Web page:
Dean Dube has been sledding all his life and has been the president of the Cold Lake Snowmobile Club for six years. He has been a member of the club since 1998. Dube said he likes absolutely everything about the area.
“I can sled right from my doorstep, right to where I want to go,” said Dube. “There is so much riding around here.”
Favourite winter pastime
The Cold Lake area ties into Saskatchewan, and sledders use the Iron Horse Trail as part as the Trans-Canadian Snowmobile Trail. This popular trail ends at Cold Lake and offers a diverse array of play areas, said Dube.
“From Cold Lake, there are 330 kilometres of trails to access,” said Dube.
He said that unfortunately there was a fire at one of the trestles of the Iron Horse, and Cold Lake was cut off from the rest of the trail. Fundraising is underway to rebuild the trestle, he said.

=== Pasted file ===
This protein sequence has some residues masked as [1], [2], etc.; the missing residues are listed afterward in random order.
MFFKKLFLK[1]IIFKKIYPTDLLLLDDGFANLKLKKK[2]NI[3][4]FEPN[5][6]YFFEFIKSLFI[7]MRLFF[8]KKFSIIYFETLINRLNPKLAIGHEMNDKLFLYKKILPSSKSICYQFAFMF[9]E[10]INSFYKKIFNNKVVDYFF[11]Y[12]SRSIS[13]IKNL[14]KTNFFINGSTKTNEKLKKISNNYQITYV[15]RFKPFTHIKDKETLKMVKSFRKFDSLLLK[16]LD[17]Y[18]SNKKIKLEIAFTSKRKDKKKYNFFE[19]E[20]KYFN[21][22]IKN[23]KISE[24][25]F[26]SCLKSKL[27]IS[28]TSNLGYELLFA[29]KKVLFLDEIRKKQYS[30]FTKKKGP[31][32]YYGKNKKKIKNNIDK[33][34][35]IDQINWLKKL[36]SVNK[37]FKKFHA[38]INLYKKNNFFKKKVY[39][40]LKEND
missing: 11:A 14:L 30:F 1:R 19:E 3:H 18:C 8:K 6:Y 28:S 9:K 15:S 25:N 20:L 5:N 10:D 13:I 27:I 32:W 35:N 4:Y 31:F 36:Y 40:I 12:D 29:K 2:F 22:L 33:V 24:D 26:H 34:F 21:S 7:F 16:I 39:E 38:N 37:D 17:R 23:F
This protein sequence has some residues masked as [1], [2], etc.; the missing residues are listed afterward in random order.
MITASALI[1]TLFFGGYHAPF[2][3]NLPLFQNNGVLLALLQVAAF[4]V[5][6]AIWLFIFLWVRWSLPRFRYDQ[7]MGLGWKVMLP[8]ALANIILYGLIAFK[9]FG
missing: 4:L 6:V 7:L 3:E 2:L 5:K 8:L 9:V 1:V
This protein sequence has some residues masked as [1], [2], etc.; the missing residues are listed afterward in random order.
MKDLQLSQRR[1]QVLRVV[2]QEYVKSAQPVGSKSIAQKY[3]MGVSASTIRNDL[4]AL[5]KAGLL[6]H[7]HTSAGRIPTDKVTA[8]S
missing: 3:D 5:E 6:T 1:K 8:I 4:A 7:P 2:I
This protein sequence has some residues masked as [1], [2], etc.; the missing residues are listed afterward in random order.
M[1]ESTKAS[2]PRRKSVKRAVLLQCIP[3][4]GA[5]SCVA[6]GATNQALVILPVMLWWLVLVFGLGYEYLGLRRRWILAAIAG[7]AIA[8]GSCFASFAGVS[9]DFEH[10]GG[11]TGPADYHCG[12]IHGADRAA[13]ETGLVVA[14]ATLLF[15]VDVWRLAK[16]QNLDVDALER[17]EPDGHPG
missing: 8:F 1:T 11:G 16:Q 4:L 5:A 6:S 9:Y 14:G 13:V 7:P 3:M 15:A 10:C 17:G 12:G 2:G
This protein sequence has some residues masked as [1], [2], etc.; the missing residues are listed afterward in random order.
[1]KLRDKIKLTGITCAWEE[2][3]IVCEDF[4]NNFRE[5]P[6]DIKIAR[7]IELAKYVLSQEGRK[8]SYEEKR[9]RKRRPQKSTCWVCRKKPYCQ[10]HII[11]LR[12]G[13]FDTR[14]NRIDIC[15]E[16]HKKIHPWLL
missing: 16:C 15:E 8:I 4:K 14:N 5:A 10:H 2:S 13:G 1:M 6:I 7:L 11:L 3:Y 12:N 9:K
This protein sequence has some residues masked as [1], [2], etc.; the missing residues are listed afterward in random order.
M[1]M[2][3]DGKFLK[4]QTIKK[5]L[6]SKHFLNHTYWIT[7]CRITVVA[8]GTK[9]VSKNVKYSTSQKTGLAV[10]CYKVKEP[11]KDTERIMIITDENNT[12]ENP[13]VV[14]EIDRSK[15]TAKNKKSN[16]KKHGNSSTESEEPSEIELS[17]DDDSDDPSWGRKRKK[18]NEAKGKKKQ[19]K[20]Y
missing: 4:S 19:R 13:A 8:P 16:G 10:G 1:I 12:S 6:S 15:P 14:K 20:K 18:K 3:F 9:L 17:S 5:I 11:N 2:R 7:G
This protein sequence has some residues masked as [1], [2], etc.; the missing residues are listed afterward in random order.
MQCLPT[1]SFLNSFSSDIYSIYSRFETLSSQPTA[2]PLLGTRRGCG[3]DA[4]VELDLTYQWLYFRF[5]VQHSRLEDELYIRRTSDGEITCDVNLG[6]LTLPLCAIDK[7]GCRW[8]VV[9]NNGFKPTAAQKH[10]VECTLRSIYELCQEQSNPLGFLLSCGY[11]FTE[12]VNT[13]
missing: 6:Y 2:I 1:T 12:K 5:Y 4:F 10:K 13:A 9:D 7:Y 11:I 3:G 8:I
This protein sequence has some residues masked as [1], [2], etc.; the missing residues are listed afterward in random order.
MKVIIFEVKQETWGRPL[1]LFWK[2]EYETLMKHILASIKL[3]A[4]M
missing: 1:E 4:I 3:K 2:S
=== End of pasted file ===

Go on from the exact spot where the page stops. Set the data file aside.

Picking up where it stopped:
“One of the best rides that I had last season was using the Iron Horse Trail. It had been freshly groomed, it was a beautiful day and it was one of the only times I got to ride it—I usually groom it,” said Dube.
“But from my doorstep, across Cold Lake and over to the Crane Lake cabin is probably my favourite ride,” said Dube. “We do a lot of family sledding now, with my significant other Lana and the kids (six, nine and eleven). They all have sleds.”
“I remember my first ride of the season,” said Dube, “because I blew my sled up. It was my favourite ride until that happened.”
Dube is the main groomer for the Cold Lake Club. He is in for a busy year, as a snowy season is predicted.
“I am starting to think about getting the sleds ready and do a bit of work for the kids' sled,” said Dube. “We have a few things planned for the club and we are thinking about putting a member poker rally together. We are happy to encourage new members.”
Check out more information about sledding in Alberta at the Alberta Snowmobile Association.